Quantifying your accomplishments on a resume is very important since employers do not make important hiring decisions based on qualifications only. Recent college graduates often struggle with how to quantify their accomplishments. However, accomplishments aren’t only about big numbers—anything that contributes to the company’s goals is an achievement.
How To Quantify Your Accomplishments As A Recent College Grad
Even as an intern or recent college graduate, changing a process to improve the ease or speed of a task is an accomplishment. You should be able to find some achievements from your course or work experience. It is easy to impress the interviewer with examples of increasing profits, decreasing costs, or streamlining processes.
When asked about accomplishments, don’t say clichés answers like: I got 2:1 or I got a driver’s license. Having a degree is hardly going to make you stand out from the crowd. Ideally, you would want to mention something tangible that you can measure (e.g. if you raised money for charity, how much did you raise in the end?).
As with competency-based interviews that usually focus on behavioral questions, you should aim to use the STAR technique when quantifying your accomplishments.
- Situation: Give the interviewer some context. Describe the situation and why the accomplishment was significant. Why was it difficult to achieve?
- Task: What specifically did you aim to achieve?
- Action: Explain what your specific actions were to achieve that goal.
- Result: Make sure it is specific. If you’ve saved time or money or received great feedback, say it.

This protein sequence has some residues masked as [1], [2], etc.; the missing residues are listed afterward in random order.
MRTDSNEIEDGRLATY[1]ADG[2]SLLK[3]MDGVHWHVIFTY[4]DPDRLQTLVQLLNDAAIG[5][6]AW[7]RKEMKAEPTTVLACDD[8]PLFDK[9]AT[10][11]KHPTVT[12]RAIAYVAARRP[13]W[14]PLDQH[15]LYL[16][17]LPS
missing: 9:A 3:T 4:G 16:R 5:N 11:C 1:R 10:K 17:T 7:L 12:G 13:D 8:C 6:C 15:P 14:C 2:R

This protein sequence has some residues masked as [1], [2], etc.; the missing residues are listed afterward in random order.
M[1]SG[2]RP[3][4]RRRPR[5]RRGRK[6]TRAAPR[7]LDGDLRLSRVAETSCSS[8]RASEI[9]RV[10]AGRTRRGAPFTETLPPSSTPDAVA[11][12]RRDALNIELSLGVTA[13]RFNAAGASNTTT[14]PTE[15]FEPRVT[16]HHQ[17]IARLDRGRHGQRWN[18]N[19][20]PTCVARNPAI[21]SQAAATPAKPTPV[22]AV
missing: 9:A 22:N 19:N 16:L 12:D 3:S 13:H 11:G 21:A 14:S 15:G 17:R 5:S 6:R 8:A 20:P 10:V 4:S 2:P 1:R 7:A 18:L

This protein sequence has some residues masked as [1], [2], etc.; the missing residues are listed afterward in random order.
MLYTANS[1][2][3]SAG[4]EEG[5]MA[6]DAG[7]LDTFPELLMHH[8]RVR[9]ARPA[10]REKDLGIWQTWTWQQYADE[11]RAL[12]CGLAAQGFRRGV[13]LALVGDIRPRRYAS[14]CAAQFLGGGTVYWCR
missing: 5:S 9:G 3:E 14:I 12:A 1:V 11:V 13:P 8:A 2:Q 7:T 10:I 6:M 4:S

If you’re still struggling to come up with something, think about whether you’ve done any of these:
- Trained for and finally completed a marathon or other sporting achievement
- Set up a new student society or turned a struggling one into something more successful
- Overcome a fear by completing something you were frightened of
- Given a presentation at an event and got over public speaking worries
- Raised a certain amount of money for charity
- Helped others to succeed, for example, by teaching them a new skill
Here are some examples of quantified accomplishments for recent college grads:
- Worked as a part of a team of students who created a multi-media campaign that increased student enrollment by 45%
- Named class representative of 5,000 students during final year at college, owing to consistently acquiring “A” grades and exceptional personal conduct
- Streamlined 3 university admissions office procedures by introducing centralized online enrollment procedures
- Received 8 awards for drama and music during the 4 years spent at college
- Attained the Dean’s Award for Excellence following distinctions in 5 languages and 3 sports
You can choose a professional accomplishment that’s related to the role, such as exceeding sales targets in your part-time job, but you don’t have to—it’s more important that it’s an achievement you’re genuinely proud of.
Good luck quantifying your accomplishments on your resume! We’re here for you if you need any more help navigating the post-grad job search.
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This article was originally published at an earlier date.